HeLa cells were the first immortal cells grown in culture ~ the most commonly used human cell line in research. HeLa cells have been used to develop the polio vaccine, and they have been used in research across just about every area from cancer to cosmetics to radiation. The original cells came from the tumor of a woman named Henrietta Lacks, who died shortly after being diagnosed with cervical cancer. Prior to her death, her doctor gave a researcher named George Gey a sample of her cells. The cells divided over and over again, unlike most normal cells that die out after a certain number of divisions. They are still dividing today, 60 years after Henrietta's death.
Rebecca Skloot heard about Henrietta during a science class when she was in high school. She became fascinated by this woman whose cells had become immortal, and decided to tell her story. That's what she does in The Immortal Life of Henrietta Lacks.
She tells the history of HeLa cells, from the time they were taken from Henrietta through today, when more than 60,000 scientific articles have been written about them. But she also tells the story of the woman named Henrietta Lacks, a woman who grew up on a tobacco farm, moved to Baltimore and raised a family. She tells the story of Henrietta's children, who struggled to come to grips with the knowledge that their mother's cells were taken from her (without the consent of Henrietta or her family) and used to further research ~ and make lots of companies lots of money over the years. Yet her children can barely afford to go to a doctor themselves.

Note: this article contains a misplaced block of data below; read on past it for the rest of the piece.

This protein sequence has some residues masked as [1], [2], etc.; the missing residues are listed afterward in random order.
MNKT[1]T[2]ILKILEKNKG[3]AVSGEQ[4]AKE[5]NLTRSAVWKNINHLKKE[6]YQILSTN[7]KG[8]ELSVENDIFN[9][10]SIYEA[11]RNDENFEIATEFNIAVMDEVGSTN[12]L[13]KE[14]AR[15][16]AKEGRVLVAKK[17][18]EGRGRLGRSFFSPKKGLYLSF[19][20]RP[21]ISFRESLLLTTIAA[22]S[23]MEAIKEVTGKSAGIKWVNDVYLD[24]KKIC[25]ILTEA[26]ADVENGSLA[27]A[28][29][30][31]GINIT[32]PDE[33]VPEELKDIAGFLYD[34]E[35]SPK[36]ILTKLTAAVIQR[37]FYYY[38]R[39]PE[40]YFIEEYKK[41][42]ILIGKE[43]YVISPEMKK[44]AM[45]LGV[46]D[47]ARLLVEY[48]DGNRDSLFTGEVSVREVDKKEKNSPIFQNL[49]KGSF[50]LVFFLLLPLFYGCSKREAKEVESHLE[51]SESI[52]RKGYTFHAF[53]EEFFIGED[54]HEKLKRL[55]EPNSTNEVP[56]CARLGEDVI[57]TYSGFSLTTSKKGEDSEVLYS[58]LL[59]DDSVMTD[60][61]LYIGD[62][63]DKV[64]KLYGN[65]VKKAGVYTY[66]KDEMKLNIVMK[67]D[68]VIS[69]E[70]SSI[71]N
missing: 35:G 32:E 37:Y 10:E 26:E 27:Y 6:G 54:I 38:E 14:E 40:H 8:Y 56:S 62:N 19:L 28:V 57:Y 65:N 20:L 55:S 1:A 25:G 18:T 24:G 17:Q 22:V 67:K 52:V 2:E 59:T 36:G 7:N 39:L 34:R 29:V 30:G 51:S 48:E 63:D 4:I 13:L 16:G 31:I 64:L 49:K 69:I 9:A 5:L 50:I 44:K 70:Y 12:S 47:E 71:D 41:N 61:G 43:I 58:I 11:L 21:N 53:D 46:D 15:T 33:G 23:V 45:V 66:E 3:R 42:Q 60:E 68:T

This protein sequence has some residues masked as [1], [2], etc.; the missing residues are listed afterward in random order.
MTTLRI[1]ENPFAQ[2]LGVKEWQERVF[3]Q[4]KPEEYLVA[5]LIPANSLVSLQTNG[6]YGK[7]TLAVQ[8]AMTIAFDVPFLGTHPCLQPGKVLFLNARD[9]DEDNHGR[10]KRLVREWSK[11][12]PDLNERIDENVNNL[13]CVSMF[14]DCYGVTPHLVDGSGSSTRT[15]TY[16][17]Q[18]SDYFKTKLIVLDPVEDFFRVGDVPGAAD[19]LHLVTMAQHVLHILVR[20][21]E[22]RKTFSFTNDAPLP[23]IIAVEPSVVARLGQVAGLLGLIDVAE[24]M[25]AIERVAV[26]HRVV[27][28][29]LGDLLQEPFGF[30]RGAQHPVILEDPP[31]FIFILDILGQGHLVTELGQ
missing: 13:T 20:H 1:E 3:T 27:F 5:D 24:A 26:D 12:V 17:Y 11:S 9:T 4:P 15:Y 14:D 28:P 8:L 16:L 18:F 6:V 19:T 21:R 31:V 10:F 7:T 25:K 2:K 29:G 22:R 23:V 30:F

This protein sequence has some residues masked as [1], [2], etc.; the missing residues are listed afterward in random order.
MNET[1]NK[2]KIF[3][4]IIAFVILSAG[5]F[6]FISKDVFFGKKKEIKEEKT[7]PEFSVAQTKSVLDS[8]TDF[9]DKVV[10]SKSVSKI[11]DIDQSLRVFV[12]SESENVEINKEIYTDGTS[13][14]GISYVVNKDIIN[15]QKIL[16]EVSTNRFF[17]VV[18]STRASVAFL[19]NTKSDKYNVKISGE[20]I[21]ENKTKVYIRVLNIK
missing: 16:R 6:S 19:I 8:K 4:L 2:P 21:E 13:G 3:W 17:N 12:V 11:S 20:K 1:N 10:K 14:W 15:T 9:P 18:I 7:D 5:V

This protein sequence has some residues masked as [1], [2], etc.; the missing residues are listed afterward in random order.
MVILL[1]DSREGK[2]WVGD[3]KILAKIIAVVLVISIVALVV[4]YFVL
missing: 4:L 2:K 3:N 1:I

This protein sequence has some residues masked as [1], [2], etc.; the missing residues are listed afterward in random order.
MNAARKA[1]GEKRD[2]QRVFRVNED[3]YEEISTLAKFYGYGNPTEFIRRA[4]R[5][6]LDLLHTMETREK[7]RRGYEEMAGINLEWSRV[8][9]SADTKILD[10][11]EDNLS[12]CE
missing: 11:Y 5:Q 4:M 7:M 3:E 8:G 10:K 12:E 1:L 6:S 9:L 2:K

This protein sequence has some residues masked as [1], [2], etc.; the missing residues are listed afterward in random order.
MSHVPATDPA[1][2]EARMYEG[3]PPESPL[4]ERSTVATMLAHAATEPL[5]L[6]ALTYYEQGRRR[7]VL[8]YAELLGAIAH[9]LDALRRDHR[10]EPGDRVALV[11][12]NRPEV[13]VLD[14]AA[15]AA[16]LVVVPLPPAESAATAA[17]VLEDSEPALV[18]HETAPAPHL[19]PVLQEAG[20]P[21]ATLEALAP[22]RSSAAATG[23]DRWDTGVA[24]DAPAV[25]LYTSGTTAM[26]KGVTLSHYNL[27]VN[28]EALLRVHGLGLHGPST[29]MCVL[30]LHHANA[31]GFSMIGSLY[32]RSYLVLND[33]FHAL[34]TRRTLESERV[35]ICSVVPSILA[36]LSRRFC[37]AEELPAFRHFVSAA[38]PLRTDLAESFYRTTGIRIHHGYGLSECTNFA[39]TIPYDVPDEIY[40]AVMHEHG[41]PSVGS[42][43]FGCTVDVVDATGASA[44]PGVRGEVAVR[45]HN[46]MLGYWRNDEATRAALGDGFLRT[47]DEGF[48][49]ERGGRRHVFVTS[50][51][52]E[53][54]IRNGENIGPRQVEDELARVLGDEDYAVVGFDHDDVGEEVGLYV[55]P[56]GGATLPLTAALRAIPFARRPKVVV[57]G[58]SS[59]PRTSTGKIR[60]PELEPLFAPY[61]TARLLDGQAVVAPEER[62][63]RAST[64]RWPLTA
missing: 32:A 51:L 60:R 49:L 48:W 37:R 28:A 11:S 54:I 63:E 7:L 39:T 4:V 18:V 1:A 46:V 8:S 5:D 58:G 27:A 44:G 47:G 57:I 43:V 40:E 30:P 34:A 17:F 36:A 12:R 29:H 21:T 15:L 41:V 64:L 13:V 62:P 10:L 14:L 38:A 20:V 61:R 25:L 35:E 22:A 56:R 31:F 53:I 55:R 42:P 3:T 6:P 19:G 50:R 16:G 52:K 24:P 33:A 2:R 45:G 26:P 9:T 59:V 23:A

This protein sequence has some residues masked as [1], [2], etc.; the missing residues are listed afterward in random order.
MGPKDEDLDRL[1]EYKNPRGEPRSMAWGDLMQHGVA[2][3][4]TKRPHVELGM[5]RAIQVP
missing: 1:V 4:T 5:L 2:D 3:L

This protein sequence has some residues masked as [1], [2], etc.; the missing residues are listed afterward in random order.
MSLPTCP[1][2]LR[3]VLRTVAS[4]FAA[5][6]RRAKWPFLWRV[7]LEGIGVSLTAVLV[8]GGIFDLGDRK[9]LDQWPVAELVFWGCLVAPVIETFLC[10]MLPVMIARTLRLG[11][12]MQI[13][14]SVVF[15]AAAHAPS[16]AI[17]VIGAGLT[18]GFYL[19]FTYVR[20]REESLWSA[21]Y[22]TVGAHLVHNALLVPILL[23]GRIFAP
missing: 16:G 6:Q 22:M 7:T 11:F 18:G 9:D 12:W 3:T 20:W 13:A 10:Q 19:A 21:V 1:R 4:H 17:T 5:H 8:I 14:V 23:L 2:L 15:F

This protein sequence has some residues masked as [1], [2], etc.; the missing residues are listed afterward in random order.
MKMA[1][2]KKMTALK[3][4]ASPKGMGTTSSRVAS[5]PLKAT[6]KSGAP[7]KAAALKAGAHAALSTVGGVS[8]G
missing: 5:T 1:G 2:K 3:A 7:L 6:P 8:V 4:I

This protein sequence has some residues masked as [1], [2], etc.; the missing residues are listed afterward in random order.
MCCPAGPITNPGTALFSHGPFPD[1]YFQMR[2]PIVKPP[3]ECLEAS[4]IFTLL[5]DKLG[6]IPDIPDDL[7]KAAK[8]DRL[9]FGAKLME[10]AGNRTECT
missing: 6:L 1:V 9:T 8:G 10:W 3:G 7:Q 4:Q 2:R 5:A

It's an amazing story from the perspective of science. The fact that these cells have had such an enormous effect on all sorts of research is remarkable. I'm sure anyone who has worked with HeLa cells would find the book even more interesting. But Skloot has not written this book for the scientist. She has written it for the general reader. While she talks quite a bit about the science behind the story, the real focus is on Henrietta's children and Henrietta herself. It actually reads a bit like a memoir of Skloot's experience researching the book and getting to know Henrietta's family. And it reads like a biography of Henrietta and of her famous cells.
My Rating 5/5
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Reading Group Guide for The Immortal Life of Henrietta Lacks
This review was written based on an ebook copy of The Immortal Life of Henrietta Lacks that I borrowed from the library.